Blue In Green is the latest offering from Gran Habano Cigars. For me, Gran Habano has been a bit hit or miss, though I did very much enjoying the Zulu Zulu White Label earlier this year. But I was a bit surprised when I saw initial announcements for Blue In Green, if only because the name is unique in the cigar world and the packaging looked very interesting. But it wasn’t until very recently that I was able to get my hands on one of these. I’m so glad I was, because as it turns out, this is an excellent Connecticut blend cigar.
Blue In Green is offered in three sizes:
- 7 x 48 – Churchill
- 5 x 52 – Robusto
- 6 x 54 Gran Robusto
- Cigar Reviewed: Gran Habano Blue In Green Gran Robusto
- Wrapper: Connecticut
- Binder: Nicaragua
- Filler: Nicaragua
- Size: 6 x 54 Gran Robusto
Appearance and Construction
The Gran Habano Blue In Green is a very attractive cigar. It’s clear the company didn’t cut any corners on the blue and gold band. The gold letters are raised very nicely, giving it a regal, festive sort of look. This part is excellent. One issue I do have with the packaging though is the cedar the cigar comes wrapped in (not pictured). The cedar is fine, but the top and bottom are wrapped in a material I can only describe as looking like it was purchased straight from Michael’s or JOANN fabric stores. If this cigar is going to be a regular line for Gran Habano (and it should be, as you’ll read below), they should either drop the upper and lower bands on the cedar, or up the quality in some way.
With that (probably unnecessary) aside out of the way, let’s get back to the cigar. The outer Connecticut wrapper is flawless and has a velvety texture. It’s so smooth, in fact, that I actually had to boost the detail on this photo just to make the texture on the wrapper pop a bit more.
Off of the foot, I can pick up aromas of hay, dried grass, wood, and creamy vanilla. After cutting using a straight cut, the draw proves to be perfect, a 7/10 in terms of the amount of restrictiveness. The cold draw features some grass and wood.
Flavor and Smoke Characteristics
This is where it gets good.
The Gran Habano Blue in Green opens with cool, mild, mostly smooth smoke. Flavors are mostly typical of Connecticut wrapper cigars: wood, hazelnuts, and some cream on the finish. But there’s also a nice, earthy spice that adds some additional complexity. Smoke production is excellent, and the burn is straight from the get go.
As the Blue in Green burns past the first half inch, the flavors begin to really marry nicely. Body, strength, and flavor are at or even below mild, but the overall profile is almost perfectly balanced between sweet, bitter, spicy, and slightly buttery impressions. The flavors slowly shift between lightly toasted bread, gentle woodiness, slight spice and cafe au lait. The retrohale complements the palate, with more toasted bread and some light baking spices. It really is marvelous; balance, complexity, and harmony all at once. Construction throughout the first third is perfect: 100% straight burn, ash holding in over one inch increments.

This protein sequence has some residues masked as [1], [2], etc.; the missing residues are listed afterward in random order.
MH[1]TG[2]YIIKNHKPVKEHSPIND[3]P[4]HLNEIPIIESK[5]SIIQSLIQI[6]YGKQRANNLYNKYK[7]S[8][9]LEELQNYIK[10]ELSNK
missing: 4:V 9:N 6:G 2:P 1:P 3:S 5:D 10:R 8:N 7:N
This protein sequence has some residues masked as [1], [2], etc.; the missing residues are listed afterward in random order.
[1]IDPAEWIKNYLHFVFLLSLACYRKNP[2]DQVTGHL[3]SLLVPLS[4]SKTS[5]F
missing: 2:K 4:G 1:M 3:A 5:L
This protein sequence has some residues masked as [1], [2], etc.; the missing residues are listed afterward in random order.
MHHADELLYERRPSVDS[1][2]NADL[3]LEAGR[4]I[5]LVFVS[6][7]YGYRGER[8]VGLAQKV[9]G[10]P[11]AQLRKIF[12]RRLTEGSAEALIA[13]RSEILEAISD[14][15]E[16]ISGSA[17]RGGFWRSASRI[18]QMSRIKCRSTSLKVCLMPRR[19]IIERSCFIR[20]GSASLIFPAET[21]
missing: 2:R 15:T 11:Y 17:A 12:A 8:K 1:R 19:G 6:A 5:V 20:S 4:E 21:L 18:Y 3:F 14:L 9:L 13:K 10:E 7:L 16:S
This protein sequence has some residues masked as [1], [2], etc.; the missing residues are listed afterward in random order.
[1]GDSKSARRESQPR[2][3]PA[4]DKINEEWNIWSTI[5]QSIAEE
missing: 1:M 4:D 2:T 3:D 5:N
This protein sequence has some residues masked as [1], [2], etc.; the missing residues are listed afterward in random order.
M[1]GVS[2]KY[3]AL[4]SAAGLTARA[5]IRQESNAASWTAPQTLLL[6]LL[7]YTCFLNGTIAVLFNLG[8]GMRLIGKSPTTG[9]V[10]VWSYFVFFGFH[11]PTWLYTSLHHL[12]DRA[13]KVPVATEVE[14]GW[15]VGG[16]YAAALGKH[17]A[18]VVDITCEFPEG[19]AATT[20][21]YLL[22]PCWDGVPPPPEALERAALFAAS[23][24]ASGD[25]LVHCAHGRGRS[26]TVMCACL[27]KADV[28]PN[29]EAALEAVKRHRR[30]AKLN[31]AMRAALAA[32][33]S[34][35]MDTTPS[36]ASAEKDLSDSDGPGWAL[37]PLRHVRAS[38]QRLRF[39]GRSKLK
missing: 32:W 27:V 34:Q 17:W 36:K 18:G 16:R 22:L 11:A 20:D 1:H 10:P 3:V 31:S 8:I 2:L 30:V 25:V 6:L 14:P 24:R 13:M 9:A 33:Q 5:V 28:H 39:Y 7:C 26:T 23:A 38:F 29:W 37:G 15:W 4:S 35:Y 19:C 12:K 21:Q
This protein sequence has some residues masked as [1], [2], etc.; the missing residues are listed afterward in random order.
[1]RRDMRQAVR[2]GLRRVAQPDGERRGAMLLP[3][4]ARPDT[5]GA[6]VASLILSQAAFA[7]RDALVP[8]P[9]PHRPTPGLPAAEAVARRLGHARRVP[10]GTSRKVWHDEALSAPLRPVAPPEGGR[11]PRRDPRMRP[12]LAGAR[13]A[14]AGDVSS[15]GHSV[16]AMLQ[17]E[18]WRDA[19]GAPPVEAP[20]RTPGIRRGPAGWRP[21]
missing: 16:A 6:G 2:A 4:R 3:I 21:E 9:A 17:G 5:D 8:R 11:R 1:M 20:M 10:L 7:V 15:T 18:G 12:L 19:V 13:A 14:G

One note here: it is immediately evident that is important to space your puffs with this cigar. Smoking this like a chimney quickly overheats the smoke, causing the reasonably bitter wood notes to become aggressively bitter, throwing the balance off.
As I smoke past the second third, the strength begins to creep up past the mild mark. Coffee, light black pepper, and baking spices (cinnamon, cloves) take center stage, with toasted bread underneath it all. The burn remains remarkably straight, with a strong salt and pepper ash.
The Gran Habano Blue in Green continues to morph through the halfway mark, with body and strength inching toward medium. Sweet cream, chocolate, fragrant cedar, and an enjoyable apricot note sit harmoniously next to light pepper and spice. The retrohale is still totally mild, and could probably use a bit more personality. Still, an excellent experience overall up to this point.
The final third of the Gran Habano Blue in Green sees a final shift toward more bitterness, with wood, bitter chocolate, and nuttiness in the fore. Lingering spice makes an appearance on the finish as well. Construction remains effortless, with a perfectly straight burn and lots of cool, smooth smoke. An easy end to a fantastic cigar.
The Gran Habano Blue in Green is probably the most satisfying mild to medium bodied cigar I’ve smoked in 2018. It has a great spread of core flavors and aromas, with toasted bread, coffee, and light spices, and the flavor progression never lets up. It also manages to avoid the bitter final third that ruins so many mild Connecticut blends. I could be wrong, but I think the slightly larger-than-normal Gran Robusto format may have tempered the flavors a bit, keeping the smoke mild and gentle. This is the size I’d recommend starting with for this blend.
I can’t wait to smoke this cigar again, and at under $10, I certainly will.